You shouldn’t need to sacrifice comfort or empty your wallet to keep your home at a refreshing setting during summer weather.
But what is the right temp, exactly? We review advice from energy specialists so you can determine the best temp for your home.
Here’s what we recommend for the most energy-efficient setting for air conditioning in Bossier City.
Recommended Thermostat Settings for Summer
Most people find using the thermostat at 72-73 degrees provides ideal comfort. However, if there’s a major difference between your inside and outside temps, your electricity expenses will be bigger.
This is our advice based on the U.S. Department of Energy (DOE) and ENERGY STAR®.
While at home: 78 degrees. While that appears too high, there are methods you can keep your home refreshing without having the air conditioner going frequently.
Keeping windows and blinds shut during the day keeps cool air where it belongs—inside. Some window solutions, such as honeycomb shades or plantation shutters, are made to provide more insulation and enhanced energy conservation.
If you have ceiling fans in your house, the DOE says you can move thermostat temperatures about 4 degrees higher without compromising comfort. That’s since they refresh through a windchill effect. As they cool people, not rooms, shut them off when you move from a room.
If 78 degrees still appears too warm initially, try conducting an experiment for approximately a week. Begin by raising your temperature to 78 degrees while you’re home. Then, gradually decrease it while adhering to the ideas above. You might be amazed at how refreshed you feel at a warmer temperature setting.
While away: 88 degrees. There’s no reason to keep the air conditioner going all day while your house is unoccupied. Turning the setting 7¬¬–10 degrees hotter can save you anywhere from 5–15% on your cooling bills, according to the DOE.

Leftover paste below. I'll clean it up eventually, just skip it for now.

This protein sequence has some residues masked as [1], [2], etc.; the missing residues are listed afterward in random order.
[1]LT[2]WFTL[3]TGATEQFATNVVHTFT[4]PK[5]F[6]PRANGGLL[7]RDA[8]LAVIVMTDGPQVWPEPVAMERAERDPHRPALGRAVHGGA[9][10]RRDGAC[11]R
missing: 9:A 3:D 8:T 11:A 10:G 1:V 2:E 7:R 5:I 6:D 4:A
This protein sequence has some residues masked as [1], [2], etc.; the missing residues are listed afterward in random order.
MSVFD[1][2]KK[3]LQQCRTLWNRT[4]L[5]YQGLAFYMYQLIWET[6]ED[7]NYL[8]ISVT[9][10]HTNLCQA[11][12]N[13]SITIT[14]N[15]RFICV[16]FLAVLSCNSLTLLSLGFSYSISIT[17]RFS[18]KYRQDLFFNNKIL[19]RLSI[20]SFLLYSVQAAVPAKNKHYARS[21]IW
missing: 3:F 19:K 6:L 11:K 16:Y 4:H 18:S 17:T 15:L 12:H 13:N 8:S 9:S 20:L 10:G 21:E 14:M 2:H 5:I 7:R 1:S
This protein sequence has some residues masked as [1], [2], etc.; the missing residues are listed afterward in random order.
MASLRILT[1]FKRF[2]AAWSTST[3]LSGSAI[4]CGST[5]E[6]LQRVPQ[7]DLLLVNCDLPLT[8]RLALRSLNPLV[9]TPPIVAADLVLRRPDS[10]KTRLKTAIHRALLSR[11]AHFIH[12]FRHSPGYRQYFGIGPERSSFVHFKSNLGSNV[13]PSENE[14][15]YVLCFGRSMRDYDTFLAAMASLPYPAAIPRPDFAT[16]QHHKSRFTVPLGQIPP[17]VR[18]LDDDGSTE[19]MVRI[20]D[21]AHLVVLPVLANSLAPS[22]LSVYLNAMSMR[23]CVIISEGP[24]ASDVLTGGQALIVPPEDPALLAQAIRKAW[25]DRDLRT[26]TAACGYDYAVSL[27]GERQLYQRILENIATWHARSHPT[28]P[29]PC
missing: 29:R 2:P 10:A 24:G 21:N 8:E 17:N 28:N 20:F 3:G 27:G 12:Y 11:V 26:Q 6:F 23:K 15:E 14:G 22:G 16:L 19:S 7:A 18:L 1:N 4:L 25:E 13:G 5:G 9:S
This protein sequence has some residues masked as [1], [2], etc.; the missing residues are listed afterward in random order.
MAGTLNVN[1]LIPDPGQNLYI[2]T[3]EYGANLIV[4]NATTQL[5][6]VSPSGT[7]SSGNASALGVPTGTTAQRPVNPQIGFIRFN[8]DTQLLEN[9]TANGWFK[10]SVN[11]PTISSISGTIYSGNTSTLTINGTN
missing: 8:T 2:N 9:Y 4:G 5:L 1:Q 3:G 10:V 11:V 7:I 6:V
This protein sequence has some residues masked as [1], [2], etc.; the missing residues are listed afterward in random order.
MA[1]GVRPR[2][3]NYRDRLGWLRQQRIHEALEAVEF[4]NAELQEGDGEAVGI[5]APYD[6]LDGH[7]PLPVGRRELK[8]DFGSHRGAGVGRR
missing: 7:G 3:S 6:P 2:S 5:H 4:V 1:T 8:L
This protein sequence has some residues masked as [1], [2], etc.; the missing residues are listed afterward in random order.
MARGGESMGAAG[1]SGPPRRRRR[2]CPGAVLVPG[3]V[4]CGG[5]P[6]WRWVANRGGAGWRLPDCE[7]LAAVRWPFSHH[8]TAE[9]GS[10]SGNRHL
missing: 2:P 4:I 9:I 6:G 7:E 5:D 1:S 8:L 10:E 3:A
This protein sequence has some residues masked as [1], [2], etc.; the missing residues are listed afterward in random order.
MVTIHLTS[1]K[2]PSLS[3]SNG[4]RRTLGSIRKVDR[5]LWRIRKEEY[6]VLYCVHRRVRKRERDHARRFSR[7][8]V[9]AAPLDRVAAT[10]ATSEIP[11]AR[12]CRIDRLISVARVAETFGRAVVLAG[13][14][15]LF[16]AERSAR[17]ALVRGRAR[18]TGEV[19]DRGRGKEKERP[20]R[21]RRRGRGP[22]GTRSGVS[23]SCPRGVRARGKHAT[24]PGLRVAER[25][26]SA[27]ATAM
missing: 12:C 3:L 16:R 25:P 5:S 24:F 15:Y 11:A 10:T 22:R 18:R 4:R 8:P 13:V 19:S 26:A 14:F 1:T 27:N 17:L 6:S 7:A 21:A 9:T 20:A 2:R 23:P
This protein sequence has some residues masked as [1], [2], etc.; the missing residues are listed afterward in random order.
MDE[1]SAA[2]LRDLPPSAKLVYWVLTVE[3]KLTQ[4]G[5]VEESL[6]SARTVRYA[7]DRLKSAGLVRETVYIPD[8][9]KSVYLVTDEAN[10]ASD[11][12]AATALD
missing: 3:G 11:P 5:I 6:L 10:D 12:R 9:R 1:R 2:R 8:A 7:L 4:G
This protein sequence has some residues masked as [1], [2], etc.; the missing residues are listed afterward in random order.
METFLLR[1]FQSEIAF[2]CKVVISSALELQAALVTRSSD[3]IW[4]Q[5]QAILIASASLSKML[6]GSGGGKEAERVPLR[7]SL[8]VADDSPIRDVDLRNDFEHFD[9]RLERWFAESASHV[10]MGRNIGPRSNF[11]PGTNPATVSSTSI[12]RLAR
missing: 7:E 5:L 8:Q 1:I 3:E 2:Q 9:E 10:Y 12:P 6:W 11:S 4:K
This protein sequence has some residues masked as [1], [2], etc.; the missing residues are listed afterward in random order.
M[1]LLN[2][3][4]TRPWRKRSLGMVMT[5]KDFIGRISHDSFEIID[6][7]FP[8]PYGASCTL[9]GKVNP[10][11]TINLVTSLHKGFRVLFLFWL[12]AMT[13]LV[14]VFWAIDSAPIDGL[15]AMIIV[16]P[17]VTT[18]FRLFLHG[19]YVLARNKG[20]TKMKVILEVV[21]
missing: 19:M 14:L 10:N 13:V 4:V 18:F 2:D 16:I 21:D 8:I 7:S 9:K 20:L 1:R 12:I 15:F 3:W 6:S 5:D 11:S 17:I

When you arrive home, don’t be tempted to switch your thermostat under 78 to cool your residence faster. This isn’t useful and usually results in a bigger cooling cost.
A programmable thermostat is a useful approach to keep your temperature controlled, but you have to set programs. If you don’t use programs, you risk forgetting to increase the set temperature when you take off.
If you want a convenient solution, consider installing a smart thermostat. This thermostat links with your phone, so it knows when you’re at your residence and when you’re out. Then it intuitively adjusts temperature settings for the biggest savings. How much exactly? About $180 each year on heating and cooling, according to ENERGY STAR.
Another advantage of having a smart thermostat? You can use your phone to watch and adjust temperature settings from almost anywhere.
While sleeping: Around 70 degrees. While ENERGY STAR suggests 82 degrees, that may be too uncomfortable for the majority of families. Most people sleep better when their sleeping area is chilled, so that’s why the National Sleep Foundation suggests 60–67 degrees. But that might be too chilly, depending on your clothing and blanket preference.
We suggest running a comparable test over a week, putting your temperature higher and steadily lowering it to pick the right temperature for your house. On cool nights, you may discover keeping windows open at night and running a ceiling fan is a better idea than running the AC.
More Methods to Save Energy During Hot Weather
There are additional ways you can spend less money on utility bills throughout warm weather.
- Buy an energy-efficient air conditioning system. Central air conditioners only are effective for about 12–15 years and become less efficient as they age. An updated air conditioner can keep your home comfier while keeping cooling expenses down.
- Book annual air conditioning tune-ups. Annual air conditioner maintenance keeps your unit operating smoothly and may help it operate at better efficiency. It might also help prolong its life span, since it enables technicians to uncover seemingly insignificant troubles before they lead to a big meltdown.
- Put in new air filters often. Read manufacturer instructions for switching your air filter. A dirty filter can cause your system to short cycle, or run too much, and drive up your electricity costs.
- Inspect attic insulation levels. Nearly 90% of homes in the United States don’t have proper insulation, according to the Insulation Institute. Most southern climates should have 13–14” of attic insulation, while northern climates should have 16–18”.
- Have your ductwork checked. Ductwork that has loosened over the years can seep cold air into your attic, walls or crawl space. This can lead to huge comfort issues in your home, including hot and cold spots.
- Seal cracks, doors and windows. Keep humid air in its place by closing openings. You can also caulk or weather strip doors to seal more cool air indoors.
Save More Energy During Hot Weather with Central Aire Heating & A/C Inc
If you need to use less energy this summer, our Central Aire Heating & A/C Inc experts can help. Get in touch with us at 318-855-2326 or contact us online for more information about our energy-conserving cooling options.